460Gentoo uses <path>/etc/conf.d/keymaps</path> to handle keyboard configuration.
461Edit it to configure your keyboard.
462</p>
446 463
447<note> 464<pre caption="Opening /etc/conf.d/keymaps">
448Users of USB-based <b>SPARC</b> systems and <b>SPARC</b> clones might need to 465# <i>nano -w /etc/conf.d/keymaps</i>
449select an i386 keymap (such as "us") instead of "sunkeymap". 466</pre>
467
468<p>
469Take special care with the <c>keymap</c> variable. If you select the wrong
470<c>keymap</c>, you will get weird results when typing on your keyboard.
471</p>
472
473<note test="substring(func:keyval('arch'),1,3)='PPC'">
474PPC uses x86 keymaps on most systems.
450</note> 475</note>
451 476
452<p> 477<p>
453<b>PPC</b> uses x86 keymaps on most systems. Users who want to be able to use 478When you're finished configuring <path>/etc/conf.d/keymaps</path>, save and
454ADB keymaps on boot have to enable ADB keycode sendings in their kernel and have 479exit.
455to set a mac/ppc keymap in <path>rc.conf</path>.
456</p>
457
458<p> 480</p>
481
482<p>
483Gentoo uses <path>/etc/conf.d/hwclock</path> to set clock options. Edit it
484according to your needs.
485</p>
486
487<pre caption="Opening /etc/conf.d/hwclock">
488# <i>nano -w /etc/conf.d/hwclock</i>
489</pre>
490
491<p>
492If your hardware clock is not using UTC, you need to add <c>clock="local"</c>
493to the file. Otherwise you will notice some clock skew.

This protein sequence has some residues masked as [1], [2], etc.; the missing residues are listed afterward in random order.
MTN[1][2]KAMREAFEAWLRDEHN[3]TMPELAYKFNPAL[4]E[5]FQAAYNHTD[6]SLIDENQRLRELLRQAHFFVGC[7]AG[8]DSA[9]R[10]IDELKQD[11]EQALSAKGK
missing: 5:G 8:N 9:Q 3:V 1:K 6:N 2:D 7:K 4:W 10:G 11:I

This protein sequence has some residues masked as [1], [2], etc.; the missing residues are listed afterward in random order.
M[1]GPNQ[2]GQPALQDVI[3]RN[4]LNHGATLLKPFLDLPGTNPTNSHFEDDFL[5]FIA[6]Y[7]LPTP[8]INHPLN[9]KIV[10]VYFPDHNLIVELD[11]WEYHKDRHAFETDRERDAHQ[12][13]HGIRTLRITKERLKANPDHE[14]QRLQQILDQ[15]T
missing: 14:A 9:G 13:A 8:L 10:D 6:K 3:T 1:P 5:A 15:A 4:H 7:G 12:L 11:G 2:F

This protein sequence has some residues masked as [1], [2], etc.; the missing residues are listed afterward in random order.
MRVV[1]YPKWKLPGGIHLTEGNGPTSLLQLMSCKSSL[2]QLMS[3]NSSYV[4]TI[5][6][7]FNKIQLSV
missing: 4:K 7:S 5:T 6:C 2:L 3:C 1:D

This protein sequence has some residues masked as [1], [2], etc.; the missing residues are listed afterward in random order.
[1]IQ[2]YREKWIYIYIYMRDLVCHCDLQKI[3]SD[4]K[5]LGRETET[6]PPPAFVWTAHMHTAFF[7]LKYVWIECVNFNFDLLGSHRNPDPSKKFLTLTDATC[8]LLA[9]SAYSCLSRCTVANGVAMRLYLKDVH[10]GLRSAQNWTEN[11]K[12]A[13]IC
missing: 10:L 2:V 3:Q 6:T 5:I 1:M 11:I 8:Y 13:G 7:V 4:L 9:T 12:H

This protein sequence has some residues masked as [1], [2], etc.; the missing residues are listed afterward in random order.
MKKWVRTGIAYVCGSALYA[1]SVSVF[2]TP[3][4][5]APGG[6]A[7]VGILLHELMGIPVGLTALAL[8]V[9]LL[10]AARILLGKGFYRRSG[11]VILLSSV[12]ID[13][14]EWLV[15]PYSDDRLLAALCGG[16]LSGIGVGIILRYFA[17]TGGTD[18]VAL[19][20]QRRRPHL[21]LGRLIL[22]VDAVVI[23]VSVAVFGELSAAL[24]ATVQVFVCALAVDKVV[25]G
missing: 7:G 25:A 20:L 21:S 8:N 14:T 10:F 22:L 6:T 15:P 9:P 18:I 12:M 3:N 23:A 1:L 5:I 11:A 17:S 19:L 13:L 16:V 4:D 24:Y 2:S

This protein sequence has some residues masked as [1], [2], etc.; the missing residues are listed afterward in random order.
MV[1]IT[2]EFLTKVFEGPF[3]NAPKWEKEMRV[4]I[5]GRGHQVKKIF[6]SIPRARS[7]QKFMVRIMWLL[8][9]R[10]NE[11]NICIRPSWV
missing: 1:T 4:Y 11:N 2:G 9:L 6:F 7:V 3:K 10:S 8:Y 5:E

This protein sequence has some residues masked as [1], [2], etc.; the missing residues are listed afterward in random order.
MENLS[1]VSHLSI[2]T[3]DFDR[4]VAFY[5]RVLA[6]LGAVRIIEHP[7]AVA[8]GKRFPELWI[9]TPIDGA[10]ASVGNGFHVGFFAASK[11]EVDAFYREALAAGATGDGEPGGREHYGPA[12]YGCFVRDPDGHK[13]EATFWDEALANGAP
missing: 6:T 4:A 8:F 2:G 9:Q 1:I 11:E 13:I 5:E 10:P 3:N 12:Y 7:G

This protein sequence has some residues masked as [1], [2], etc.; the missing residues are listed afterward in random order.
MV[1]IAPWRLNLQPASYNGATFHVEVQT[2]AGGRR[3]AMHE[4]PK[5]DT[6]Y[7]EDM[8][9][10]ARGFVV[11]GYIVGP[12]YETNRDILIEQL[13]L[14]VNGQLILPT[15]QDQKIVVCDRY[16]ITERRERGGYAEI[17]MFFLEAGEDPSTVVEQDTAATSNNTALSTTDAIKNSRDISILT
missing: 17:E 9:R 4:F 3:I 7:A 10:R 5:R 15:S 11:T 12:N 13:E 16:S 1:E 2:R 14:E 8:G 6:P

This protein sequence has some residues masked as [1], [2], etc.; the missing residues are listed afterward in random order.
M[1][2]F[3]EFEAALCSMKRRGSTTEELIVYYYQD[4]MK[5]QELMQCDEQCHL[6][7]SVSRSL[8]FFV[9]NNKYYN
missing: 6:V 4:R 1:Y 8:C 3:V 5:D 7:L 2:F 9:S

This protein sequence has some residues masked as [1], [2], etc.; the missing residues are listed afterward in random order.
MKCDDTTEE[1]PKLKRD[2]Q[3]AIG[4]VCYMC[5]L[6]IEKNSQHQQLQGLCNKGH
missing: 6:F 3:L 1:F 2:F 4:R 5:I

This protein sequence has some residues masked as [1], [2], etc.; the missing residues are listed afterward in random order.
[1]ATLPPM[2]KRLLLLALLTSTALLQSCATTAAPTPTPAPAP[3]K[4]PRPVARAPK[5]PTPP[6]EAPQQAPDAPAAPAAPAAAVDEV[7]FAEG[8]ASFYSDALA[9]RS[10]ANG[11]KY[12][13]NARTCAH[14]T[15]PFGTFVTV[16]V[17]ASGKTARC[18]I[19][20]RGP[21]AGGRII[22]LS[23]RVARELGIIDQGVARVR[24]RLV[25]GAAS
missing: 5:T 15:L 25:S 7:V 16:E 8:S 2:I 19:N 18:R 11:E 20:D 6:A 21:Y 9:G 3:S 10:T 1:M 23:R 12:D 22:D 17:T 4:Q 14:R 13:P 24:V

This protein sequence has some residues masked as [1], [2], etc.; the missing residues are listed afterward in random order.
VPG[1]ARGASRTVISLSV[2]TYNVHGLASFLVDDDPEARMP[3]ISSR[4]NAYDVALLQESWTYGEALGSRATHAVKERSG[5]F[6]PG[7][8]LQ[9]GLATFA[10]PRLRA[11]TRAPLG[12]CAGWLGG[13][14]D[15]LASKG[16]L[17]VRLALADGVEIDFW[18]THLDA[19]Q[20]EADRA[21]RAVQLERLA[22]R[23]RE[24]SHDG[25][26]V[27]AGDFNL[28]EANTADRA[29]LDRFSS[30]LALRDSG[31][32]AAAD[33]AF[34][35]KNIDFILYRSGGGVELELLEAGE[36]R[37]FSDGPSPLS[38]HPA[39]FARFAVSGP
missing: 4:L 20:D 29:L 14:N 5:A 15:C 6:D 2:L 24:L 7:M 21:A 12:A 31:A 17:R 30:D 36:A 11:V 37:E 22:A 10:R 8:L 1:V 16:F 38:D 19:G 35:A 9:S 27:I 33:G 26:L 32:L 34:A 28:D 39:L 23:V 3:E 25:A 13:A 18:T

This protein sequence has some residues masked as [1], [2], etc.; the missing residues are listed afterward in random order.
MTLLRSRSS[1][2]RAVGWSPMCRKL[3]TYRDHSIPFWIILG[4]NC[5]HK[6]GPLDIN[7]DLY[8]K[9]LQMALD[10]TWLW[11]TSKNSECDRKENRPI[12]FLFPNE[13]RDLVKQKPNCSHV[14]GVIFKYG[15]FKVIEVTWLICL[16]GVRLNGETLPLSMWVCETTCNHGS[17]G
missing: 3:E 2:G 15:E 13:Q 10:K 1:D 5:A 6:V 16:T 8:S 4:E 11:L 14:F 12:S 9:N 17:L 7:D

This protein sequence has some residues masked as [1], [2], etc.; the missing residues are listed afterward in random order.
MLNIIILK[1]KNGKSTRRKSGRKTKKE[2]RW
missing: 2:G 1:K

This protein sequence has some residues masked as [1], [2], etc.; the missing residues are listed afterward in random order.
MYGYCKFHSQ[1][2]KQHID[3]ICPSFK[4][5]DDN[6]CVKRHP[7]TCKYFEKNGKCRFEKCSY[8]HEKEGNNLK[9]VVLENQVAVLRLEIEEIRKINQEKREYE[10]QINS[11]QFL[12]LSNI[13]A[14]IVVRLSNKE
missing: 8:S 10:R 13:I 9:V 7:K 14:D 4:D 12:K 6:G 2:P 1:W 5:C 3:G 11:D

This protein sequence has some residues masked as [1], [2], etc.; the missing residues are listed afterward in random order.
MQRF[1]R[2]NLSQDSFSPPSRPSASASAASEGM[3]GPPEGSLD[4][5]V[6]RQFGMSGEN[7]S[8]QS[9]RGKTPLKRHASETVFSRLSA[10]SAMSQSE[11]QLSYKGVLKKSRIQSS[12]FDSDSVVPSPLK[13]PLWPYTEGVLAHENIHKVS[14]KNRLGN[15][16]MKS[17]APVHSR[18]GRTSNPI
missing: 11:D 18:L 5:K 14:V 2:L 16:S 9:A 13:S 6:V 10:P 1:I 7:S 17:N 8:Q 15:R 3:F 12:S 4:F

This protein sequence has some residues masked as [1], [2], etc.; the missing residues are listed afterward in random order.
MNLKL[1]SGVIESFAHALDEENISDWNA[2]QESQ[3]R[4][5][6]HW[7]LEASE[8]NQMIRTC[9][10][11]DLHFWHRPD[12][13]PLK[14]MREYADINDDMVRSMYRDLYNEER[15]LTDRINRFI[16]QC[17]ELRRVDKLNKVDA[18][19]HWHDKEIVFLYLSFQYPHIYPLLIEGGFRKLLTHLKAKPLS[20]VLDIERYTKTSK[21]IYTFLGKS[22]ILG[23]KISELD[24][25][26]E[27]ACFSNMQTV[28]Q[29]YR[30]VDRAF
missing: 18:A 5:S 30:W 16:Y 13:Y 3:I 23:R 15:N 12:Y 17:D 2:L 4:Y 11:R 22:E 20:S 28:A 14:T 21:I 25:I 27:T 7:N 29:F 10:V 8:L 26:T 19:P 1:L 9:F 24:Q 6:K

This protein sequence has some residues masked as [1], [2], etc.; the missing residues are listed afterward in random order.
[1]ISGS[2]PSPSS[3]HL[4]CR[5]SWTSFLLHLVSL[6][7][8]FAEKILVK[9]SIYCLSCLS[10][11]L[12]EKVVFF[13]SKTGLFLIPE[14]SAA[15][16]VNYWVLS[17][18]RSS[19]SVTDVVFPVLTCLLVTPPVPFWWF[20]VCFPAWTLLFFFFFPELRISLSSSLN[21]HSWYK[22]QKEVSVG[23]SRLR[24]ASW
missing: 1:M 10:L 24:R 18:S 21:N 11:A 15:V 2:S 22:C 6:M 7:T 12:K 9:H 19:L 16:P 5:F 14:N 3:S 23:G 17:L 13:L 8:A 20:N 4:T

494</p>
495
496<p>
459When you're finished configuring <path>/etc/rc.conf</path>, save and exit, then 497When you're finished configuring <path>/etc/conf.d/hwclock</path>, save and
498exit.
499</p>
500
501<p>
502You should define the timezone that you previously copied to
503<path>/etc/localtime</path> in the <path>/etc/timezone</path> file so that
504further upgrades of the <c>sys-libs/timezone-data</c> package can update
505<path>/etc/localtime</path> automatically. For instance, if you used the
506Europe/Brussels timezone, you would write <c>Europe/Brussels</c> in the
507<path>/etc/timezone</path> file.
508</p>
509
510<p test="not(func:keyval('arch')='PPC64')">
460continue with <uri link="?part=1&amp;chap=9">Installing Necessary System 511Please continue with <uri link="?part=1&amp;chap=9">Installing Necessary System
461Tools</uri>. 512Tools</uri>.
513</p>
514
515</body>
516</subsection>
517<subsection test="func:keyval('arch')='PPC64'">
518<title>Configuring the Console</title>
519<body>
520
521<p>
522If you are using a virtual console, you must uncomment the appropriate line in
523<path>/etc/inittab</path> for the virtual console to spawn a login prompt.
524</p>
525
526<pre caption="Enabling hvc or hvsi support in /etc/inittab">
527hvc0:12345:respawn:/sbin/agetty -L 9600 hvc0
528hvsi:12345:respawn:/sbin/agetty -L 19200 hvsi0
529</pre>
530
531<p>
532You should also take this time to verify that the appropriate console is
533listed in <path>/etc/securetty</path>.
534</p>
535
536<p>
537You may now continue with <uri link="?part=1&amp;chap=9">Installing Necessary
538System Tools</uri>.
462</p> 539</p>
463 540
464</body> 541</body>
465</subsection> 542</subsection>
466</section> 543</section>